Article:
HACT Staff and patients gathered on the 1st December 2020, for an extra special candle-lighting ceremony to mark World AIDS Day as well as 30 years of providing unconditional love and hope to people impacted by HIV/AIDS.
In the wake of the COVID-19 pandemic, our team was sadly forced to postpone its plans for a major anniversary celebration this year and opted instead for a small gathering which was held outdoors in the Centre’s beautiful memorial garden. As HACT’s CEO, Candace Davidson explained; “While we were all initially excited at the prospect of commemorating this important milestone with our friends, donors and partners from around the world, our team agreed that this was not the time for big celebrations, but rather an opportunity for reflection and solidarity in the wake of what has been a very difficult and challenging year for us all, especially those HACT exists to serve…”
Originally founded in 1990 by the Hillcrest Methodist Church, HACT was one of the first NGO’s in South Africa to respond to the emerging HIV/AIDS epidemic and has since grown into a dynamic, multi-faceted organisation whose holistic and innovative approach to assisting those infected and affected by the disease has seen them win multiple awards over the past three decades including the prestigious Dira Sengwe Leadership in AIDS Award in 2015 and a national Impumelelo Social Innovation Award in 2017.
While HACT’s projects and services continue to grow throughout KwaZulu-Natal, the organisation still focuses on the local disadvantaged communities of the Valley of 1000 Hills. Here, the HACT’s work directly impact the lives of over 10 000 people every year, the majority of whom are women and orphaned and vulnerable children and young people.
Speaking at the moving candle lighting ceremony where 54 candles were lit, one for each patient HACT’s team had lost in their care over the past year, HACT’s Chairlady and registered Nurse, Sister Julie Hornby commented on the remarkable journey the organisation has been on since its humble beginnings in a rusty container on the local church’s property. “As an organisation, HACT has always tried to be responsive, growing and adapting our projects as the needs of our beneficiaries have evolved with the epidemic. From providing free inpatient care to those in advanced stages of the disease who have no-one to care for them at home, to supporting rural grandmothers struggling with the financial and emotional burden of caring for their orphaned grandchildren, responding to epidemics in a practical and sustainable way is what HACT excels at.”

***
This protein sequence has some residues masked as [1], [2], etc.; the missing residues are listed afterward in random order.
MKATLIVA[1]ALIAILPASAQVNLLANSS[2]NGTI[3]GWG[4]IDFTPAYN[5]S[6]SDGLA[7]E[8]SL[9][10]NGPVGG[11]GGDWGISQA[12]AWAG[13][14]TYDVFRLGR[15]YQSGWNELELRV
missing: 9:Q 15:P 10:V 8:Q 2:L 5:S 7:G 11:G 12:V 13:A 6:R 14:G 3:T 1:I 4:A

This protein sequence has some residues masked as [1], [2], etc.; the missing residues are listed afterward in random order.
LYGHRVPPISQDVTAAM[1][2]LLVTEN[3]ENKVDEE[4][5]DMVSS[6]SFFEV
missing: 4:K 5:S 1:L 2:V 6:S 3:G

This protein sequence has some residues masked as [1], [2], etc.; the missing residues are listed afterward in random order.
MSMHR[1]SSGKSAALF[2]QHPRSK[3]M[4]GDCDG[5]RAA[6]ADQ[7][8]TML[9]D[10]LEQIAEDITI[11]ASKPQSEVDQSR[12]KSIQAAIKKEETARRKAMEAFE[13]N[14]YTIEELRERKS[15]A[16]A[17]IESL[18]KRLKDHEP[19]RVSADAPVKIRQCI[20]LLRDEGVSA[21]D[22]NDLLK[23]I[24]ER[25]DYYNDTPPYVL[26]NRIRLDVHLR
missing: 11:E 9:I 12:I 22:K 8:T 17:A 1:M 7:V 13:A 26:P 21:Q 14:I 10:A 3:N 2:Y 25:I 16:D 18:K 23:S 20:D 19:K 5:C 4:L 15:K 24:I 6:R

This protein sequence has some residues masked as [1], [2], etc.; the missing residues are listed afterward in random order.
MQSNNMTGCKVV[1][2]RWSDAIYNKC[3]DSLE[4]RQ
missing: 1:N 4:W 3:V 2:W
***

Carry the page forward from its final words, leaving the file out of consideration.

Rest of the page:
In closing, Julie added that there is much progress that both HACT and South Africa can celebrate in terms of fighting the disease, “however, the fact we still have children and adults dying of HIV/AIDS right here in our 24-bed Respite Unit of what is now considered a chronic and manageable disease, shows that we still have a long way to go and the fight is far from over…”
HACT continues to be reliant on the goodwill of the general public to continue its many life-saving and life-changing projects. “All of HACT’s projects are completely reliant on the generosity of the public and we continue to be blown away by the kindness and support of all our local and international donors and partners who share our vision of an AIDS-free South Africa.” added HACT’s Marketing & Fundraising Manager, Claire Hodgkinson.
Click here (https://www.hillaids.org.za/support-us/donate/) to make a once-off donation to HACT today.